It’s something most people can’t live without. Chances are, you or someone you love is doing it every single day — usually multiple times a day. It sustains our economy, supplies our needs, and connects us to life-saving help when we need it. It’s your car, and whether you’re behind the wheel or in the passenger seat, odds are you’re going to spend a significant proportion of every day there. But did you know that 90 people are killed in automobile accidents every day in the United States, and that more than 3 million people are injured every year? Read on to learn more about the leading causes of car accidents in the United States, and what you can do to prevent them.
Let’s face it: most of us are overworked and under-rested. An estimated 70 million Americans have some form of sleep disorder, from insomnia to sleep apnea. Unfortunately, though, life doesn’t stop just because you didn’t get adequate sleep. And that means that most of us, at some point, have driven drowsy, and the results can be deadly.
According to estimates from the National Highway Traffic Safety Administration, nearly 800 deaths and 50,000 injuries were caused by drowsy driving accidents in 2017. When your body doesn’t get enough rest, it will take matters into its own hands, so to speak, and shut down, and it doesn’t much care what you’re doing at the time. You likely won’t even know you’ve drifted off — that is, until you’ve gone off the road, had a fender-bender, or worse.
The advent of mobile technologies has improved our lives in many ways, but the ways we drive are not among them. In fact, distracted driving due to texting or answering cell phone calls claims more than 3,000 lives each year in the United States. But it’s not just about the mobile. In our increasingly fast-paced, multitasking culture, we’re usually rushing from place to place, obligation to obligation. Because of this, our cars become more than a transport vehicle.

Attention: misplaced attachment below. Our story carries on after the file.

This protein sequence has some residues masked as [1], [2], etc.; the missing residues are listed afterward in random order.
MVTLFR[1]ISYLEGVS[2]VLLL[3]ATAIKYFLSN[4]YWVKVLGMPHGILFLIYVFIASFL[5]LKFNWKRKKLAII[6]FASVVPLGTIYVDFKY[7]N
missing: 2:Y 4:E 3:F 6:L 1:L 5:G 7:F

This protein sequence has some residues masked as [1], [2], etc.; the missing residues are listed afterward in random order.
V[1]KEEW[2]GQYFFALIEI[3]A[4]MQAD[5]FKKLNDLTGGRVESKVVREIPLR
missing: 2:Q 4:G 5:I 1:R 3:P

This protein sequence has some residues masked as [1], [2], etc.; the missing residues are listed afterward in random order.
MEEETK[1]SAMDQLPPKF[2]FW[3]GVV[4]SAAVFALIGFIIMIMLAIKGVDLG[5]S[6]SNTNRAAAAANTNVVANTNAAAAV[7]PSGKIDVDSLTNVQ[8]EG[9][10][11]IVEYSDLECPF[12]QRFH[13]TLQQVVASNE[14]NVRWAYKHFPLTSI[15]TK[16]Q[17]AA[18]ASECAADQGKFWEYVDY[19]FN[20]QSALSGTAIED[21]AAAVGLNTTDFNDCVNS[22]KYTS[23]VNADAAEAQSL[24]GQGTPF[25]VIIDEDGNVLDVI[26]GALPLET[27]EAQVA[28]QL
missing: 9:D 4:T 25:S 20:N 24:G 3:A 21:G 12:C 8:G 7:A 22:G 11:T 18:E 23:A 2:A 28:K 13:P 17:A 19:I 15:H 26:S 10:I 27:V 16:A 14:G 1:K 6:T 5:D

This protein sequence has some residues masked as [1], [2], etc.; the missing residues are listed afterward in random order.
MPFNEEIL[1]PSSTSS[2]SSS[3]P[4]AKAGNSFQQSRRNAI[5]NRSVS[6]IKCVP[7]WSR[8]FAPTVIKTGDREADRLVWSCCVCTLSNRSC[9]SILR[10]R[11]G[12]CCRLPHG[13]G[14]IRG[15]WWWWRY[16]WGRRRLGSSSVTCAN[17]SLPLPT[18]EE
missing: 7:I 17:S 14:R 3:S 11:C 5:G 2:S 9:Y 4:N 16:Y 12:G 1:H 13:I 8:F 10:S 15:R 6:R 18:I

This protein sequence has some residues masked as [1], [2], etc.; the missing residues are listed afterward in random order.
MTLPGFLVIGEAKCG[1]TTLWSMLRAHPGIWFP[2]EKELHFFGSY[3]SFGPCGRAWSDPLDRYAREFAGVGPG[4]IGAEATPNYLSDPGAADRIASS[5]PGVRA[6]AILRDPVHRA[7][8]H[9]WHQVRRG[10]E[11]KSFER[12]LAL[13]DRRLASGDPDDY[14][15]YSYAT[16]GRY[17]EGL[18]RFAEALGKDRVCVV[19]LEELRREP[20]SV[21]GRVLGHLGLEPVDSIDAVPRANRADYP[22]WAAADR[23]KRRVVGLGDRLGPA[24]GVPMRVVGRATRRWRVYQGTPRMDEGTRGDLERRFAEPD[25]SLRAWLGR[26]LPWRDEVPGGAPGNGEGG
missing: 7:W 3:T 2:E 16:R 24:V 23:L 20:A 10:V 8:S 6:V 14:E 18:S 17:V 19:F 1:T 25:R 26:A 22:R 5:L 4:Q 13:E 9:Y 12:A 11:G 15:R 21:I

They become our offices, makeup counters, kitchens, and dining rooms, and history shows that distracted driving incidents are not only commonly caused by texting or answering phone calls. They’re also often attributed to seemingly harmless activities, such as eating, drinking, adjusting the radio, or checking the GPS.
In recent decades, injuries and deaths resulting from drunk driving have received significant attention, and with good reason: in the state of Texas alone, an alcohol-related death occurs every 20 minutes. But the problem isn’t limited to Texas. In fact, drunk driving is the leading cause of fatal car accidents in the US, with almost 11,000 lives lost in 2017.
No matter whether lives are lost or severe injuries are sustained, the effects of an automobile accident last far longer than the accident itself. People who have been in car accidents frequently suffer from PTSD for weeks, months, or even years after the fact, and the consequences can be devastating, impacting the sufferers’ work and relationships. In fact, those who experience PTSD often require extensive counseling to recover.
In addition to the extensive psychological effects of being an automobile accident, there can also be profound legal consequences, especially if the accident is the result of drunk driving. Drivers charged with DUI can face thousands of dollars in fines, not to mention the revocation of their licenses and even significant jail time.
A DUI can even lead to other unexpected consequences, such as an increase in your auto insurance rates, and it may even affect your ability to get a job! Many states also have open container laws, meaning that you can be charged, even if your blood alcohol levels are within legal limits. The state of Wisconsin, for instance, requires that restaurants recork bottles of wine and provide a time-stamped receipt before sending them home with customers.
Auto accidents are no laughing matter, especially when they are so often avoidable. Every year, thousands of lives are lost due to driver carelessness. Countless more people suffer the physical, psychological, and even legal consequences of impaired driving for years after the accident itself. Drunk driving remains the leading cause of fatal automobile accidents in the United States, and the repercussions of having a DUI extend even beyond the incredible pain of knowing you have hurt or killed an innocent bystander. A DUI charge can take away your freedom or your livelihood.
The impacts of other forms of distracted driving can be just as severe, but drivers far too often fail to recognize how quickly a seemingly harmless action can turn into a life-changing accident. From texting and chatting to eating and playing the radio, taking your eyes off the road for even a few seconds can mean the loss of a life. Worse, getting behind the wheel when you are tired can mean unintentionally and unexpectedly falling asleep at the control of a two-ton missile, putting your life and the lives of those you love most at risk.
Author information: Magnolia Potter is a muggle from the Pacific Northwest who writes from time to time and covers a variety of topics. When Magnolia’s not writing, you can find her curled up with a good book.